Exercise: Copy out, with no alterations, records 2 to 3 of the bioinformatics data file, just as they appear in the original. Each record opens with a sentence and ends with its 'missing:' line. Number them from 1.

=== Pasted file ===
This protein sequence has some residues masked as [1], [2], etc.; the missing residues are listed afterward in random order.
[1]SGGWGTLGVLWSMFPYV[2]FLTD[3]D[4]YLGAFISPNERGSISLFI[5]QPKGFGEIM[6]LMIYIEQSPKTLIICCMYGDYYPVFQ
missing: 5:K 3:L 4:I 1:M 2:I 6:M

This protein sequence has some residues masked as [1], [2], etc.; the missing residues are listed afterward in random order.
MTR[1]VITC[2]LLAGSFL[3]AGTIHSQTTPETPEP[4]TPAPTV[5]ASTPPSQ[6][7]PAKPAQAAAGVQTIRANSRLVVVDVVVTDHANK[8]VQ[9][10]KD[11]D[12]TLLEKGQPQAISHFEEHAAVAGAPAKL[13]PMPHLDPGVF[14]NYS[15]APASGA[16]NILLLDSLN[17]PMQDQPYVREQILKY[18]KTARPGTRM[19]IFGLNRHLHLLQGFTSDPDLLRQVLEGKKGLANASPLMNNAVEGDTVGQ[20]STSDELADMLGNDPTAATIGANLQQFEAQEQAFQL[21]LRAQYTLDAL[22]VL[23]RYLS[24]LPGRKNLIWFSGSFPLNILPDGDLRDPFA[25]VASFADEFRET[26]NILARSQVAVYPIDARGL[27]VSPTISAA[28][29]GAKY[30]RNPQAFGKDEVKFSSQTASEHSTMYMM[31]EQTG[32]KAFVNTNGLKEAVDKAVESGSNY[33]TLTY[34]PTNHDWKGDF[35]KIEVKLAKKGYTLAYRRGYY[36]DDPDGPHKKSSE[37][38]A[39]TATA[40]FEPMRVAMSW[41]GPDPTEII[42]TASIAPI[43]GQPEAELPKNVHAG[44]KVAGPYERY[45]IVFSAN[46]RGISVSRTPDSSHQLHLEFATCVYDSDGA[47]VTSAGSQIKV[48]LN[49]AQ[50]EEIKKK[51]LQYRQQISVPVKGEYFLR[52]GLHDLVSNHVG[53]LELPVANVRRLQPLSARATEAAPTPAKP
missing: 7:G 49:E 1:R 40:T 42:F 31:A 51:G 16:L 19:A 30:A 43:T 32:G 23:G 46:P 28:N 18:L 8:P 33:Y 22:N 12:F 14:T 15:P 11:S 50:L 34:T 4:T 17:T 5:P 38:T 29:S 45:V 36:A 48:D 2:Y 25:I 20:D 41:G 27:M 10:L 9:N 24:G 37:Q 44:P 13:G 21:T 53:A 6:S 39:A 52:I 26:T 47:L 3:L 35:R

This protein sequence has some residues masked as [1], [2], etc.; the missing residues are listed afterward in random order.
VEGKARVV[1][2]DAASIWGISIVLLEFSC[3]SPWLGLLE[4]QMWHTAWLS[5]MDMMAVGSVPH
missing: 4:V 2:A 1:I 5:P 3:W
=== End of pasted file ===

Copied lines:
This protein sequence has some residues masked as [1], [2], etc.; the missing residues are listed afterward in random order.
MTR[1]VITC[2]LLAGSFL[3]AGTIHSQTTPETPEP[4]TPAPTV[5]ASTPPSQ[6][7]PAKPAQAAAGVQTIRANSRLVVVDVVVTDHANK[8]VQ[9][10]KD[11]D[12]TLLEKGQPQAISHFEEHAAVAGAPAKL[13]PMPHLDPGVF[14]NYS[15]APASGA[16]NILLLDSLN[17]PMQDQPYVREQILKY[18]KTARPGTRM[19]IFGLNRHLHLLQGFTSDPDLLRQVLEGKKGLANASPLMNNAVEGDTVGQ[20]STSDELADMLGNDPTAATIGANLQQFEAQEQAFQL[21]LRAQYTLDAL[22]VL[23]RYLS[24]LPGRKNLIWFSGSFPLNILPDGDLRDPFA[25]VASFADEFRET[26]NILARSQVAVYPIDARGL[27]VSPTISAA[28][29]GAKY[30]RNPQAFGKDEVKFSSQTASEHSTMYMM[31]EQTG[32]KAFVNTNGLKEAVDKAVESGSNY[33]TLTY[34]PTNHDWKGDF[35]KIEVKLAKKGYTLAYRRGYY[36]DDPDGPHKKSSE[37][38]A[39]TATA[40]FEPMRVAMSW[41]GPDPTEII[42]TASIAPI[43]GQPEAELPKNVHAG[44]KVAGPYERY[45]IVFSAN[46]RGISVSRTPDSSHQLHLEFATCVYDSDGA[47]VTSAGSQIKV[48]LN[49]AQ[50]EEIKKK[51]LQYRQQISVPVKGEYFLR[52]GLHDLVSNHVG[53]LELPVANVRRLQPLSARATEAAPTPAKP
missing: 7:G 49:E 1:R 40:T 42:F 31:A 51:G 16:L 19:A 30:A 43:T 32:G 23:G 46:P 28:N 18:L 8:P 33:Y 22:N 12:F 14:T 15:P 11:S 50:L 34:T 4:T 17:T 5:P 38:T 29:S 45:V 36:A 48:D 2:Y 25:I 20:D 41:G 27:M 10:L 9:N 24:G 37:Q 44:P 13:G 21:T 53:A 6:S 39:A 52:I 26:T 47:L 3:L 35:R

This protein sequence has some residues masked as [1], [2], etc.; the missing residues are listed afterward in random order.
VEGKARVV[1][2]DAASIWGISIVLLEFSC[3]SPWLGLLE[4]QMWHTAWLS[5]MDMMAVGSVPH
missing: 4:V 2:A 1:I 5:P 3:W